What about open cell foam insulation?
Open cell foam is composed of tiny cells which are not enclosed. This type of foam is not as expensive. It works in blocking out air but is not an effective barrier against water vapor. Since the cells aren’t closed, air fills up the open space inside the material sometimes causing the foam to become weaker and easier to penetrate in comparison to the closed cell option.
Lower cost and an effective way to get a thorough insulation barrier in the roof.
Whether the choice is closed or open, spray foam insulation is a proven method to reduce energy expenses. Buildings in the U.S. with spray foam insulation are at least 50% more effective at preventing energy loss through air infiltration. Spray foam insulation also helps guard against the growth of mold and mildew and the decay of wood. In addition to controlling temperature and keeping moisture out, it also helps in soundproofing.
Shown above; both open and closed cell foam look about the same.
Recently, building scientists have been conducting tests and re-evaluating the accepted philosophy on roof ventilation. The Journal of Light Construction published an article, in which Ralph Britton with the Housing and Home Finance Agency is quoted,
“Un-vented roof assemblies performed well, showing no excess moisture accumulation, while the only vented roof assemblies that performed equally well had good vapor barriers and good workmanship.”
Here in New England, there are varying opinions on the subject. Our advice: do your homework.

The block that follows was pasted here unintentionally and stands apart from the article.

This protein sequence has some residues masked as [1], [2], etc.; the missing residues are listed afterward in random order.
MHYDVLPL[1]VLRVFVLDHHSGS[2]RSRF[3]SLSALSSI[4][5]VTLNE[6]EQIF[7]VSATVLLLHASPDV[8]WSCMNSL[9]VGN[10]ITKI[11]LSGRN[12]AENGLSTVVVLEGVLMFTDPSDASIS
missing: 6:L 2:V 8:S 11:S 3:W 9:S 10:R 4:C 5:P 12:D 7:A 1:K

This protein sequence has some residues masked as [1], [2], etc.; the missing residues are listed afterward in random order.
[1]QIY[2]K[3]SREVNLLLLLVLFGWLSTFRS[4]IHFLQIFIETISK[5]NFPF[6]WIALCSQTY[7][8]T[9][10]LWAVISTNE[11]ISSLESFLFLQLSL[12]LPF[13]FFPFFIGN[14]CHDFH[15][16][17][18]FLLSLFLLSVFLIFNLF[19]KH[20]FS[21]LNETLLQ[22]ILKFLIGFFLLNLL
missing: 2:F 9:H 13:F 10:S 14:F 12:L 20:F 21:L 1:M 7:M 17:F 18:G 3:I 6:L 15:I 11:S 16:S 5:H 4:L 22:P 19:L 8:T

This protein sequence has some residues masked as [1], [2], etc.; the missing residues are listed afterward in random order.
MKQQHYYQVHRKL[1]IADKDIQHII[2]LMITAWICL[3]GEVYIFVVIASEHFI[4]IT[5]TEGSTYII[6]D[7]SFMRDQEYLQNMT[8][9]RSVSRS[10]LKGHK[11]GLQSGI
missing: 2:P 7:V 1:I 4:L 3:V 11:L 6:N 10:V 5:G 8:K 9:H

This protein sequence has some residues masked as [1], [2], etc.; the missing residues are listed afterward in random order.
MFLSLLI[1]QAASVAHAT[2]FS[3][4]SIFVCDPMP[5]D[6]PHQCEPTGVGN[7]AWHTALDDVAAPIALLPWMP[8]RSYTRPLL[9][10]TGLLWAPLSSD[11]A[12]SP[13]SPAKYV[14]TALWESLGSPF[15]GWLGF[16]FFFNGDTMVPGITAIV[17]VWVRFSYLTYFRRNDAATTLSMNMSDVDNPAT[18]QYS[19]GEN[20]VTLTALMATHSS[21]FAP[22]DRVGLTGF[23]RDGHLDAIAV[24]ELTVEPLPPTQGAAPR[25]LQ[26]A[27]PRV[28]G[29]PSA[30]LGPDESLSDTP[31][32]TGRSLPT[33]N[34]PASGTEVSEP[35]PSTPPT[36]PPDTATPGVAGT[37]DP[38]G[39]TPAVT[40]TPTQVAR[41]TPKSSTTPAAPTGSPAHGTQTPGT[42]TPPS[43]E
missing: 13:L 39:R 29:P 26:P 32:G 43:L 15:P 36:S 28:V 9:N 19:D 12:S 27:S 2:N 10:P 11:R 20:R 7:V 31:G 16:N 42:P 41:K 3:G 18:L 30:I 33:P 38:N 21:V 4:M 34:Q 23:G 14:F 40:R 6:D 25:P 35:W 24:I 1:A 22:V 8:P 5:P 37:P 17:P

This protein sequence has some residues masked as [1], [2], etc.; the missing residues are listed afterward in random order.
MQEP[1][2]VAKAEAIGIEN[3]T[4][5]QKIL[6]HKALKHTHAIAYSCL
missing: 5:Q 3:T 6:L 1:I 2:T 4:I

The idea behind venting:
The reason to vent a roof in part depends on the climate you live in. In cold climates, like here in New England, the idea is to maintain a cold temperature under the roof deck. The reason is to help eliminate ice dam issues by keeping the roof cold. In hot climates or summer weather, the venting will keep the space below the roof cooler.
Venting a roof (cold roof) versus un-vented roofs (hot roof)- the differences:
Venting a roof not only helps with heat and cold regulation depending on the season, but it also removes moisture from the structure. This can all contribute to lower energy costs, as well.
The idea behind an un-vented roof:
A hot roof is designed to hold the heat in the building completely with high R values in the insulation and an air tight building envelope.
The tighter the building envelope the more effective the hot roof. Air leaks and poor air circulation can contribute to long term trouble that can lead to moisture build up, mold, and rot.
Mechanical air handling systems are the ideal situation when it comes to hot roof installation.
If you have an existing log or timber framed home, adding insulation and ventilation can be a major challenge and expense due to demolition costs. However, it can be done from the roof side at the time you replace your asphalt or cedar roof with a new aluminum metal roof. Many times, insulation and/or ventilation can be added to an existing roof making it function the way it is supposed to.